An agreement has been reached for the cancer scanner service for people across the Thames Valley to stay at the Churchill Hospital, it has been announced today (Wednesday, March 27).
NHS England, Oxford University Hospitals NHS trust and the private firm which has been given the contract for the PET-CT service have agreed that no change will be made to the service in Oxford.
The in-principle agreement says the trust will work with InHealth and there will be new sites for cancer screening at Milton Keynes Hospital and Great Western Hospital in Swindon.
Trust chairman Dame Fiona Caldicott said: “We believe that it is in the best interests of patients living with cancer in Oxford and the surrounding areas for the current PET-CT service at the Churchill Hospital to be retained and for it to continue to be run by OUH clinicians.
“This is an agreement in principle at this stage but it is a step in the right direction which we welcome.
“We look forward to working in partnership with NHS England and InHealth over the coming weeks and months to ensure that we can come to a detailed final agreement which is in the best interests of patients.”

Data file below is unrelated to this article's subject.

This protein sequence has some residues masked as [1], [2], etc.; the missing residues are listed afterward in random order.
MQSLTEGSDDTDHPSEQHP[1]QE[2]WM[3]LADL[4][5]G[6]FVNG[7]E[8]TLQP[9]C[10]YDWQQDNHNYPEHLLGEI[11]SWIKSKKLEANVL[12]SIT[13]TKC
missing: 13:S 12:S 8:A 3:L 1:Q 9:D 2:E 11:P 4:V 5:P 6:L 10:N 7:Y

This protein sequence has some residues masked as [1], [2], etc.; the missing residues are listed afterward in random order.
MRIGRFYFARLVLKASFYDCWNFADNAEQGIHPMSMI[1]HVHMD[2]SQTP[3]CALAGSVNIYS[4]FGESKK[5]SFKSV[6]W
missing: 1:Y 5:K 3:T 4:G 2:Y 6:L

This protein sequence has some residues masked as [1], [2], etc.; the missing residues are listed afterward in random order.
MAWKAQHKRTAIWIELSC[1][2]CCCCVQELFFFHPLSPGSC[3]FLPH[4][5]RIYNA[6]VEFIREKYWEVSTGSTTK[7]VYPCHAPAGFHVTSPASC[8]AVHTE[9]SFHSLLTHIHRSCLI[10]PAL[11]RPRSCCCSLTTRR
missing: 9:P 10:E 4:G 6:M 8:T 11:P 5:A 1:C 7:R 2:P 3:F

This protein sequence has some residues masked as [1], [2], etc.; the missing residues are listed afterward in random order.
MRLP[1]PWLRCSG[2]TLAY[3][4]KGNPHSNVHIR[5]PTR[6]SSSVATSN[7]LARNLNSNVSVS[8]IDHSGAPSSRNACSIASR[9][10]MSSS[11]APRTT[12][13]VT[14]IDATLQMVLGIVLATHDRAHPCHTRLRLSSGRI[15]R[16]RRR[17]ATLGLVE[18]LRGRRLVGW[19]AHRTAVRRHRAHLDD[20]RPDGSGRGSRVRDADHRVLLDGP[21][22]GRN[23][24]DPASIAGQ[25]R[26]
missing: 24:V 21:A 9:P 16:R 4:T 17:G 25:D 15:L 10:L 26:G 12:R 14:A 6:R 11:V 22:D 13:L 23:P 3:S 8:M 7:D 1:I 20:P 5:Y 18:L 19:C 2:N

The agreement has been revealed as papers have been submitted and published ahead of the Joint Health Overview and Scrutiny Committee (JHOSC) meeting on Thursday, April 4.
The organisations will build on the service that already exists in Oxford, retaining the Churchill Hospital site, in terms of both equipment, including its two scanners, and staffing, according to the agreement.
They will ‘focus on patient access and experience when undertaking the more detailed work to support the partnership’, involve the cancer staff and wider network in discussions about PET-CT scans in cancer pathways and ensure the Oxford service remains a centre of excellence.
The prospect of the Churchill losing its PET-CT service to InHealth sparked widespread outcry from doctors, MPs, the trust bosses and the general public.
Shortly before the agreement was announced, Keep Our NHS Public Oxfordshire was shown a letter from the Council of Governors at the NHS trust urging the JHOSC to refer the case to the Secretary of State in a bid for it to be reversed.
Lead governor Cecilia Gould wrote to committee chairman Cllr Arash Fatemian: “The proposed loss of the PET-CT scanner services on the Churchill Hospital site to a private provider elsewhere is causing tremendous anxiety to patients suffering from cancer.”
She added: “The trust and governors have received hundreds of contacts from patients about the change in the provision of this service to a private contractor.”
The positron emission tomography and computed tomography (PET-CT) service helps clinical teams investigate how far cancer has spread as well as establishing if it is responding to treatment.